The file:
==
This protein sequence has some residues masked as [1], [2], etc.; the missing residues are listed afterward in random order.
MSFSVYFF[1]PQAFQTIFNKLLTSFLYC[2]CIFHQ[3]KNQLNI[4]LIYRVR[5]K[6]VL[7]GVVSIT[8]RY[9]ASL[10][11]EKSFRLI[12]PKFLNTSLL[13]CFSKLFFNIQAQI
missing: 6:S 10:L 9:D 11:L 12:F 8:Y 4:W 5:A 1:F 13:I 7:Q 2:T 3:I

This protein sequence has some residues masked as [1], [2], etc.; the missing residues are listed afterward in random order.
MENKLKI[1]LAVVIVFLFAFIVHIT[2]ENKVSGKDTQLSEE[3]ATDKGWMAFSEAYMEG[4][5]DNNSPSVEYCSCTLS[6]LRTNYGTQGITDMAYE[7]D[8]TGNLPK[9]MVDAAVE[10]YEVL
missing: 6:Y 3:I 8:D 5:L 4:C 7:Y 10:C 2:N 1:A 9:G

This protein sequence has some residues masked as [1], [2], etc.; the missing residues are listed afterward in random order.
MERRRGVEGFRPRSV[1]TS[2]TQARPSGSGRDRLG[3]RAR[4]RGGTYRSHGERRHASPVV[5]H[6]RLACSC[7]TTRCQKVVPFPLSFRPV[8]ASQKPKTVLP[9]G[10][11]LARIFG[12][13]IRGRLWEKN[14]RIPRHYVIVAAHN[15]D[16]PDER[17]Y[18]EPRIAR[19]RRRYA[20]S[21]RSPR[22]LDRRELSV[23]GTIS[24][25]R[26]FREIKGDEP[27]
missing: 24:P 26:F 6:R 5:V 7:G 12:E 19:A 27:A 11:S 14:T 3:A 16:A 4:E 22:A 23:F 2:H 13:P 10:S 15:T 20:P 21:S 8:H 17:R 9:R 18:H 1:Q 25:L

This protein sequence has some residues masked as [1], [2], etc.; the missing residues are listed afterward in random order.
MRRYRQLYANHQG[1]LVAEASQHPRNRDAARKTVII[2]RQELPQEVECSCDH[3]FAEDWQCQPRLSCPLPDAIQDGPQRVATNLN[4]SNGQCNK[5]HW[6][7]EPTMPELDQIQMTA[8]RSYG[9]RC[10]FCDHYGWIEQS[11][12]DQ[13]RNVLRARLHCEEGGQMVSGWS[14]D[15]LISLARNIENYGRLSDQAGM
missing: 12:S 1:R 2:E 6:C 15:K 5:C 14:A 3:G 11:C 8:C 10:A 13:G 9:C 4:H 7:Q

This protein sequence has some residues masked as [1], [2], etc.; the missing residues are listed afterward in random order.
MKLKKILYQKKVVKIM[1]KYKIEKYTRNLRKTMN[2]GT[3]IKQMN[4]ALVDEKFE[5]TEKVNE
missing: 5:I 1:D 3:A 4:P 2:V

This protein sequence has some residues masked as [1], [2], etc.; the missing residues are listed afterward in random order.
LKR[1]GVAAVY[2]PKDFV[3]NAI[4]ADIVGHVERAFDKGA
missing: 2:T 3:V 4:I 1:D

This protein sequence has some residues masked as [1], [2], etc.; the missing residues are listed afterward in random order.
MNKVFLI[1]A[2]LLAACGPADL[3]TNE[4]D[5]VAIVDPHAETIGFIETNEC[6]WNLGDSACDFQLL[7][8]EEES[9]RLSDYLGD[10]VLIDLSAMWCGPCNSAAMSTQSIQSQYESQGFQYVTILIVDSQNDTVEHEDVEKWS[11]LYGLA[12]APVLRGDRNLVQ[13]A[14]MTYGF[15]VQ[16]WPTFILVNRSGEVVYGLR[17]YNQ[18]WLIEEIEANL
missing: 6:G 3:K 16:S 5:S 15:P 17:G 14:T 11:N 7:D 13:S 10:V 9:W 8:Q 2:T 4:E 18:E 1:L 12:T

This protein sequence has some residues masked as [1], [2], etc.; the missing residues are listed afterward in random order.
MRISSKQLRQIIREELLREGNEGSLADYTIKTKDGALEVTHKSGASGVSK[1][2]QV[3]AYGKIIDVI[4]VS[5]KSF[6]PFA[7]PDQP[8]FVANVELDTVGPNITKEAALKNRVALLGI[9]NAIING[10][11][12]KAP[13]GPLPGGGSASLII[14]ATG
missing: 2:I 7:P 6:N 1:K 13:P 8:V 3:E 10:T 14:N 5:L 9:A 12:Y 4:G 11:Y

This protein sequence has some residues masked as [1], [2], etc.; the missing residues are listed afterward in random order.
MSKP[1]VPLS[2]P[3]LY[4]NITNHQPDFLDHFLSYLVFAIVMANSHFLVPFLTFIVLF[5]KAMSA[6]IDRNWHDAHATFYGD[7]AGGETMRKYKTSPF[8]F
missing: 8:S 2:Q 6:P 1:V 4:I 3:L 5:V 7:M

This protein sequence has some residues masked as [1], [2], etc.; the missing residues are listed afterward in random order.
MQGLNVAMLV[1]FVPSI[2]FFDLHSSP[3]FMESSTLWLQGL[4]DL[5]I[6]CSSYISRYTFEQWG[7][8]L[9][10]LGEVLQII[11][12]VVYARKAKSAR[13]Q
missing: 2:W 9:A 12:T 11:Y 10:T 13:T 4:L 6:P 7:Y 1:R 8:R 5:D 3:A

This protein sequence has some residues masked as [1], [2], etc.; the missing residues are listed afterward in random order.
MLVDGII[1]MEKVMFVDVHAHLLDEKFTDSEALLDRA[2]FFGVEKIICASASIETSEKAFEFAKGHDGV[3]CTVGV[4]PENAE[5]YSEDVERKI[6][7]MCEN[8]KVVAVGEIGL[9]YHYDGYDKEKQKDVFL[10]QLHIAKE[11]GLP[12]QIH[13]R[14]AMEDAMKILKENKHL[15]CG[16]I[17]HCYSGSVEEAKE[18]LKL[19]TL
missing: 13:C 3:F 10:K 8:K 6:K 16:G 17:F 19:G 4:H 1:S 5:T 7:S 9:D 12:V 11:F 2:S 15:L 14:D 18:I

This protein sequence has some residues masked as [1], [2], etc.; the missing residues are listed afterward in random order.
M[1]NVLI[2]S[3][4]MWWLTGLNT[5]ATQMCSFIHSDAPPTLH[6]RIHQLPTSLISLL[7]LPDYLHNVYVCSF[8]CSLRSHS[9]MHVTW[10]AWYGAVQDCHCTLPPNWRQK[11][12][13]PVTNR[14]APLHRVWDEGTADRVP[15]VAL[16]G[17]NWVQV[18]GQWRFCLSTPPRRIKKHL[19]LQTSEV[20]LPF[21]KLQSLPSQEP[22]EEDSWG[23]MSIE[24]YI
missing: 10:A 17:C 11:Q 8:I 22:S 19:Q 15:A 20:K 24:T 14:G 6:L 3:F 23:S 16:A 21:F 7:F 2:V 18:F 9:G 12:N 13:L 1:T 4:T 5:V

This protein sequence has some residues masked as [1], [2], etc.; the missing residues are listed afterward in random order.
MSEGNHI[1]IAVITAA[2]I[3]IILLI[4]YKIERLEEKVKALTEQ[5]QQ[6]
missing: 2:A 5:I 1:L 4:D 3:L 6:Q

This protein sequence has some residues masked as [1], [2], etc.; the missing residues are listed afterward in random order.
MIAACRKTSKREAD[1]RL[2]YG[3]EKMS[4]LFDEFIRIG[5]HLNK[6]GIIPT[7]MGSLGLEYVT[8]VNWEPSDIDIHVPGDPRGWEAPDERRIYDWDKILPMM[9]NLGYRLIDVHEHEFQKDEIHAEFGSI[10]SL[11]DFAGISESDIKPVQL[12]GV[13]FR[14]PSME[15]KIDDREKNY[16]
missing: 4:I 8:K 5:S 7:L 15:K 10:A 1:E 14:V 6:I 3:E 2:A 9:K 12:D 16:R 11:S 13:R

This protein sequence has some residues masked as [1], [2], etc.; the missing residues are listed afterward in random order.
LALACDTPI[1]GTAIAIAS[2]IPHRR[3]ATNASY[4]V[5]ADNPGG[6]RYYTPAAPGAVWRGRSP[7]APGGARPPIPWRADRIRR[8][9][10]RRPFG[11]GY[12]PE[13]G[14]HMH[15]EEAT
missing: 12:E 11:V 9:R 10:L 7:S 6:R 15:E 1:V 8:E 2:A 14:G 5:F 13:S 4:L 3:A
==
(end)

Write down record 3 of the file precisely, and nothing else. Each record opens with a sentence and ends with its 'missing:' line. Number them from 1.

This protein sequence has some residues masked as [1], [2], etc.; the missing residues are listed afterward in random order.
MERRRGVEGFRPRSV[1]TS[2]TQARPSGSGRDRLG[3]RAR[4]RGGTYRSHGERRHASPVV[5]H[6]RLACSC[7]TTRCQKVVPFPLSFRPV[8]ASQKPKTVLP[9]G[10][11]LARIFG[12][13]IRGRLWEKN[14]RIPRHYVIVAAHN[15]D[16]PDER[17]Y[18]EPRIAR[19]RRRYA[20]S[21]RSPR[22]LDRRELSV[23]GTIS[24][25]R[26]FREIKGDEP[27]
missing: 24:P 26:F 6:R 5:V 7:G 12:E 19:A 27:A 11:S 14:T 3:A 16:A 4:E 22:A 23:F 2:H 13:P 10:S 15:T 20:P 21:S 8:H 17:R 9:R 18:H 1:Q 25:L